By Tara Dear, Yale-NUS ’17 – See bio
It’s true, I was prejudiced against Beijing from the beginning. If you’d asked me why, I would’ve told you that it’s too busy, too loud, too dirty, and just too big. Nevertheless, I was resigned to come here on the recommendation of learning the “pure” Mandarin accent, with the plan of fleeing to China’s comparatively cleaner south-west when I just couldn’t take the lack of breathable air anymore. I figured if my brother could put up with this maze of urbanization for a year, I could handle it for a couple of months, so here I am. I confess readily that I boarded the plane with a mindset of endurance rather than anticipation, but just as readily, I’ll admit that I was wrong.
Despite Beijing’s many advantages of culture and variety, I had believed that simple aesthetic beauty could never be ranked among them. On days when the horizon, already obstructed by a sprinkling of skyscrapers and factories, was further smothered by a fog of pollution, I’d grit my teeth and pull out my face-mask. It’s unfair to say that there was never a gleam of blue up above, but after a lifetime accustomed to Australia’s unblemished azure, I viewed even Beijing’s best efforts with disgust. That held true for about two and a half weeks, until last Wednesday, when wonder of wonders, it snowed.
I was amazed. Overnight, the city was transformed – instead of a grimy covering of ugly duckling grey, it had put on feathers of pristine white. My daily trudge to school past objects previously too mundane to attract attention now enchanted me at every turn. Fences lined with barbed wire were softened by their powdery icing, the underside of cars glimmered with icicles rather than dripping oil, trees that had seem stark in their deciduous nakedness bore a frosty foliage I admired more than the evergreen eucalyptus leaves I was familiar with.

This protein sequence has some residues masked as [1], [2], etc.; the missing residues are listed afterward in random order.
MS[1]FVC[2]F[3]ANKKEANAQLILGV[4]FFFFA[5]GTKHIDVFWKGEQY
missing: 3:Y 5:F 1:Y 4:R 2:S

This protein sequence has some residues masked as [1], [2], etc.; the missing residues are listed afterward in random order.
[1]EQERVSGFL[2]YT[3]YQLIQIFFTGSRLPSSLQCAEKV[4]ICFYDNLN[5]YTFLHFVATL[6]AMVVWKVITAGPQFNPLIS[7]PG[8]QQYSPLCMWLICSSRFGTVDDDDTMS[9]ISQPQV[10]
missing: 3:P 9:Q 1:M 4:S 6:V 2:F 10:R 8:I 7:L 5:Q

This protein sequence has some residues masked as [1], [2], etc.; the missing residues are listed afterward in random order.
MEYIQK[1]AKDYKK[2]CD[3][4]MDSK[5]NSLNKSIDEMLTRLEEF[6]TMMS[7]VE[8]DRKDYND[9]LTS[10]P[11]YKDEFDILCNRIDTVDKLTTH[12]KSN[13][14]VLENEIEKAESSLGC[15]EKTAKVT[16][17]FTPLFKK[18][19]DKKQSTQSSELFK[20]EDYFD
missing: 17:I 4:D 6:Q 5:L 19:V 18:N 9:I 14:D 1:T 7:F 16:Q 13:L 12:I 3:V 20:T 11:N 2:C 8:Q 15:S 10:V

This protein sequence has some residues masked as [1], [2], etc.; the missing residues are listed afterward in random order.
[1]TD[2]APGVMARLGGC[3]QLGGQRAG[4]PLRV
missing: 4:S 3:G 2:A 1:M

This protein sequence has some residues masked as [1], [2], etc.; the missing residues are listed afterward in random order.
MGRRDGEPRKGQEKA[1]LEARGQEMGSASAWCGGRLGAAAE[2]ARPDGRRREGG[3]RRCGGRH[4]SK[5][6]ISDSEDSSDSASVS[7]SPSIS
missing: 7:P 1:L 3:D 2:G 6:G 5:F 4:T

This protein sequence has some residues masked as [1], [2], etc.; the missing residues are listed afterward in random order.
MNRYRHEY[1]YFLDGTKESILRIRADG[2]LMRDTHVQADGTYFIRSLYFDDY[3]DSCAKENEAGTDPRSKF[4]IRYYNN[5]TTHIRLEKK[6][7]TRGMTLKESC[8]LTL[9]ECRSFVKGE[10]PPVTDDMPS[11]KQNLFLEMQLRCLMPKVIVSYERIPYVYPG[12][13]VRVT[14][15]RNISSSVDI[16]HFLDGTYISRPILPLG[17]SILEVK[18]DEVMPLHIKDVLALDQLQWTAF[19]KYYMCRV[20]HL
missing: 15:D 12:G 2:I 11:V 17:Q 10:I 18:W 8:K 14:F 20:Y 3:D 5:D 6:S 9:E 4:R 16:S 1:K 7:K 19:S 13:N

My classmates in school weren’t quite so overwhelmed, but then, they were a little dismayed that their European winters had followed them here. For me, though, snow has always meant a special occasion – perhaps a trip away to ski, or a Christmas spent abroad. To follow the same old routine in such a dazzling new place was an altogether unsettling, but delightful, experience. My teachers indulgently showed me the character for ‘snow’ and let me write an invitation for a lunchtime snowball match on the whiteboard, while laughing every time they caught me peeking out the window to check it hadn’t melted yet.
That was about three days ago now, and the last vestiges of Beijing’s makeover have faded away with today’s pale sun, returning the city to its normal state. Strangers I pass in the street are no longer smiling and pulling out iPhones and iPads to photograph the unusual splendor, but are hurrying through their daily business as they head for the invariably crowded subway. Still, as impermanent as the presence of snow is, the impression it leaves is much more long-lasting. The traffic is just as frantic, the smog as impenetrable, but my view of Beijing is just a little more sanguine in Wednesday’s aftermath. I certainly haven’t altered my opinion on sprawling cities for long-term residence, but rather than grim determination, I’m able to look ahead to the next few weeks here ready to enjoy them. A place this big, after all, has to be full of surprises.